Dallas Cowboys owner Jerry Jones says NFL Commissioner Roger Goodell’s concerns that legalized sports betting jeopardizes the integrity of professional football are misguided.

Jerry Jones Roger Goodell sports betting

NFL Commissioner Roger Goodell and Dallas Cowboys owner Jerry Jones pull as much clout as anyone in the league, but when it comes to sports betting, the two heavyweights have polarizing views. (Image: Alex Brandon/Associated Press)

Jones took shots at the league’s most powerful executive last Friday during his ESPN radio show. Goodell, who remains adamantly opposed to allowing casinos outside Nevada to take wagers on the outcomes of NFL games, says such activity could compromise the game.

Goodell’s argument is that everyone from team executives and players, to trainers and even equipment personnel, could be at-risk of being approached by outside interests for inside knowledge on various issues.

Jones believes that thinking is flawed.

“Certainly, our game right now has a huge interest because of gaming,” Jones stated on Dallas sports radio¬†105.3 The Fan. “That’s there, that’s real. We know it happens all over the world and that gaming is a big part of sport.”

Jones admitted he shares Goodell’s concern that the integrity of the NFL is paramount, but differs in assessing the potential risk legalized sports betting has on the league.

“I certainly feel like the thing that matters most is the integrity. The integrity of the competition. I don’t think in any way that gaming compromises the integrity of the game,” Jones concluded.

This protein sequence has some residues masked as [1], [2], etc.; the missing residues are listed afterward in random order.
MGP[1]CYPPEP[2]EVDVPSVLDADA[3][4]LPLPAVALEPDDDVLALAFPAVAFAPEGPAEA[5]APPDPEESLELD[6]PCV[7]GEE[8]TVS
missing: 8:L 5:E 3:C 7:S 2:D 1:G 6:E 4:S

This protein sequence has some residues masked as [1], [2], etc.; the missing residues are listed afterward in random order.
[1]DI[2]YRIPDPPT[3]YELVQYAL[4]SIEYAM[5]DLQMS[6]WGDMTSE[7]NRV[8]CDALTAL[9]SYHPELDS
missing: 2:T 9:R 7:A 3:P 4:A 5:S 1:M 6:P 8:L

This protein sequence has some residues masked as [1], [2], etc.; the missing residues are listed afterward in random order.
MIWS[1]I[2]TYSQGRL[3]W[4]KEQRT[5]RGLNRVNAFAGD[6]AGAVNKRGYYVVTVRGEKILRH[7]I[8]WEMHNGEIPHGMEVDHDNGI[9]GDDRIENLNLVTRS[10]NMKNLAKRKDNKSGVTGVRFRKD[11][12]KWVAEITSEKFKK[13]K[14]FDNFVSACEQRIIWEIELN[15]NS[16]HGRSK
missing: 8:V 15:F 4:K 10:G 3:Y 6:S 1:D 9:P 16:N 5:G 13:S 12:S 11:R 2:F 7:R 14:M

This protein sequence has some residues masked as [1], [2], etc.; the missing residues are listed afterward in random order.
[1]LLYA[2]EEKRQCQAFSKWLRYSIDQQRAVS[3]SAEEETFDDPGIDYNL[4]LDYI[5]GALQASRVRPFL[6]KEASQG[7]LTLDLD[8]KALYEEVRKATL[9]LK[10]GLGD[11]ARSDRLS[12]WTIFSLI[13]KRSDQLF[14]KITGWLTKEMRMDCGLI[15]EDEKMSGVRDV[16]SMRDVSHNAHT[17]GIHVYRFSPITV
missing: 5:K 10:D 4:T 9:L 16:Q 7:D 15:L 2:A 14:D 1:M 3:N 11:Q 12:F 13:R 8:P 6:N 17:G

The US Supreme Court will soon decide whether the Professional and Amateur Sports Protection Act (PASPA) of 1992 violates the US Constitution due to the Tenth Amendment and anti-commandeering statutes. New Jersey appealed the high court after the NCAA, along with the NFL, MLB, NBA, and NHL, successfully blocked the state from allowing its horse racetracks and Atlantic City casinos from operating sportsbooks in 2011.

Jones vs. NFL

Jerry Jones opposed the league giving Roger Goodell a $200 million, five-year contract extension earlier this month. The Texan, estimated to be worth more than $5 billion, said there was no rush to re-up with Goodell. Jones felt the commissioner’s handling of recent controversies, most specifically player protests during the singing of the national anthem, warranted a more thorough discussion.

His colleagues largely disagreed, and Goodell received a $10 million a year raise, with his annual pay now at $40 million.

Jones made more headlines this week after he expressed his sadness that Carolina Panthers owner Jerry Richardson was selling the team after sexual misconduct allegations about his behavior came to light.¬†“I’m very sad,” Jones declared. “Jerry is one of the really, really, really outstanding men of football.”

If the allegations are true, that so-called outstanding man made inappropriate comments and advances to female staffers, and asked women if he could shave their legs and receive a foot rub.

No online or overseas oddsmakers are taking bets on who will become the next Panthers owner. However, celebrity Diddy tweeted yesterday, “I would like to buy the Panthers. There are no majority African-American NFL owners. Let’s make history.”

Forbes estimates Diddy’s worth to be around $820 million. The Panthers are valued at $2.3 billion. NBA star Steph Curry replied to Diddy, “I want in!”